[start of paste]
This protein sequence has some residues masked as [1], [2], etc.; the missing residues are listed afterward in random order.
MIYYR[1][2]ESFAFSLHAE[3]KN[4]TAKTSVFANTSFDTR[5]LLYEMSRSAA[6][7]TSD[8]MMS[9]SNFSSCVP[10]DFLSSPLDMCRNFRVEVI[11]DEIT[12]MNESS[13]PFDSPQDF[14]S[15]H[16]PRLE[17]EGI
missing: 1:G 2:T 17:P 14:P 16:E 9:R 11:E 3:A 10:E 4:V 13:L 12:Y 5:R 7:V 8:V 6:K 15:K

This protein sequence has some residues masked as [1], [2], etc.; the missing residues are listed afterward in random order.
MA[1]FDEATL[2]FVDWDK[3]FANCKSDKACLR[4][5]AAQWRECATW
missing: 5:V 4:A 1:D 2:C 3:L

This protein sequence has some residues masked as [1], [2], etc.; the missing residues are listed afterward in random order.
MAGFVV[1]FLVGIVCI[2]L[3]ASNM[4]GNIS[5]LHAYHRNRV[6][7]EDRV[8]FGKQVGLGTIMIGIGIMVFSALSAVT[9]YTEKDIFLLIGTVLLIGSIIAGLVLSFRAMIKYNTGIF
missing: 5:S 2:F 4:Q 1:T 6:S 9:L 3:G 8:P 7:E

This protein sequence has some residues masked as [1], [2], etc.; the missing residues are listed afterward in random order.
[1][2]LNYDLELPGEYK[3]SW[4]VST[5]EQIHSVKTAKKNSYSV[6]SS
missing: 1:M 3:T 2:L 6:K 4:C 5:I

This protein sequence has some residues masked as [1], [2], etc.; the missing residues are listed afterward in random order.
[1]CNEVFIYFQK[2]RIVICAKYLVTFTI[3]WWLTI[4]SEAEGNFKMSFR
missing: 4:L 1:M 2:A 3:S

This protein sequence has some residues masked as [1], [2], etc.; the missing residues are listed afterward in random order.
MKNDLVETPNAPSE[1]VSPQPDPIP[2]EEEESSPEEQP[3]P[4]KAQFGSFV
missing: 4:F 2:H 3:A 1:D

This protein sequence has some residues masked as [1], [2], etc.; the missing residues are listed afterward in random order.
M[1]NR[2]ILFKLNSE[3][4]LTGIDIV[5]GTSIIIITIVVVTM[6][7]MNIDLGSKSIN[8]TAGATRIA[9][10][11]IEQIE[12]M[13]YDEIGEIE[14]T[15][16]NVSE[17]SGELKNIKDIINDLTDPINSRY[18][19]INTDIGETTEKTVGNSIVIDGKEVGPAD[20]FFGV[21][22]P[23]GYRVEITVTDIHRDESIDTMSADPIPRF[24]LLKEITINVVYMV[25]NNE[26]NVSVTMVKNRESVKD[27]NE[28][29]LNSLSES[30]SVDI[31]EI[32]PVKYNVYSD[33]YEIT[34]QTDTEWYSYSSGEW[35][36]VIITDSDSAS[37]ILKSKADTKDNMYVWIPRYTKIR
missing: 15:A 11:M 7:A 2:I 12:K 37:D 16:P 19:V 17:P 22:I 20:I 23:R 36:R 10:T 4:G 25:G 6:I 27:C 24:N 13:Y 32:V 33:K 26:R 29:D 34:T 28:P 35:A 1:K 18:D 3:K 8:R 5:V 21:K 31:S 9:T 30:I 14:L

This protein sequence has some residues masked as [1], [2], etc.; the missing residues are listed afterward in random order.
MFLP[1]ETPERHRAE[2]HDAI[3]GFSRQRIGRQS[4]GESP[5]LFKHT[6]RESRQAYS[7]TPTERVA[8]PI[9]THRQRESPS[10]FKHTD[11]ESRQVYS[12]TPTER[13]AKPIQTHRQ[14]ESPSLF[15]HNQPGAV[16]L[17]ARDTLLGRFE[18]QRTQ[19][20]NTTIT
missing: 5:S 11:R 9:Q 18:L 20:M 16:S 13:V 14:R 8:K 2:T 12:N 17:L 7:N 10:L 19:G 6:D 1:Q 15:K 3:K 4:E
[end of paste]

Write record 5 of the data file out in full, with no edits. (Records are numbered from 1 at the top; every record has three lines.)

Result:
This protein sequence has some residues masked as [1], [2], etc.; the missing residues are listed afterward in random order.
[1]CNEVFIYFQK[2]RIVICAKYLVTFTI[3]WWLTI[4]SEAEGNFKMSFR
missing: 4:L 1:M 2:A 3:S